By R. W. Conway, W. L. Maxwell
Communications of the ACM,
Vol. 6 No. 6, Pages 317-321
CORC is an experimental computing language that was developed at Cornell University to serve the needs of a large and increasing group of computer users whose demands are both limited and intermittent. These are the laymen of the computing world, who chose to become as little concerned as possible in the computing process and mechanics, but who would like to benefit from the computational ability that is now commonplace. At a university most of the faculty and student users would fall into this category. In recognition of the current significance of the computer in every area of business, science and engineering there is increasing faculty interest in introducing some use of modern computation into the students' academic experience if this can be done without placing too great a burden on an already hard-pressed curriculum. But computing is not going to be widely used in mathematics and engineering courses if the mechanics of its use are a burden to either the teacher or the student, or if the time necessary to prepare, test and operate programs cuts significantly into the subject matter for which the course was intended. Some participation on the part of the student appears to be an academic virtue, as well as a practical economic necessity—we have never heard any university computing center expansionist, in his wildest moments, propose a completely closed shop programming-operating service for general undergraduate use. In their own research many of the faculty are in the same position as their students. They will use the computer if it is convenient to do so and if it does not involve a major diversion into a technical field which is essentially extraneous to the basic subject matter. The closed-shop computing service in which the professor has (in principle anyway) only to describe his problem to a professional is of course intended to serve this need but we believe it is axiomatic that no university computing center will ever be adequately staffed to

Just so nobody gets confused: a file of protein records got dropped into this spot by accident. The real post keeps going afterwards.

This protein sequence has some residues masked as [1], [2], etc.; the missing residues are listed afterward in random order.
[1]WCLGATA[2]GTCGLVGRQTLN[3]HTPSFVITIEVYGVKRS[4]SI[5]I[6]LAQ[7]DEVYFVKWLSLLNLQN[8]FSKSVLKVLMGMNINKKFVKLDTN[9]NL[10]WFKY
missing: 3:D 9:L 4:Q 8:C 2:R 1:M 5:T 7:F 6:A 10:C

The full text of this article is premium content
No entries found
Log in to Read the Full Article
Please select one of the options below for access to premium content and features.
Create a Web Account
If you are already an ACM member, Communications subscriber, or Digital Library subscriber, please set up a web account to access premium content on this site.
Join the ACM
Become a member to take full advantage of ACM's outstanding computing information resources, networking opportunities, and other benefits.
Subscribe to Communications of the ACM Magazine
Get full access to 50+ years of CACM content and receive the print version of the magazine monthly.
Purchase the Article
Non-members can purchase this article or a copy of the magazine in which it appears.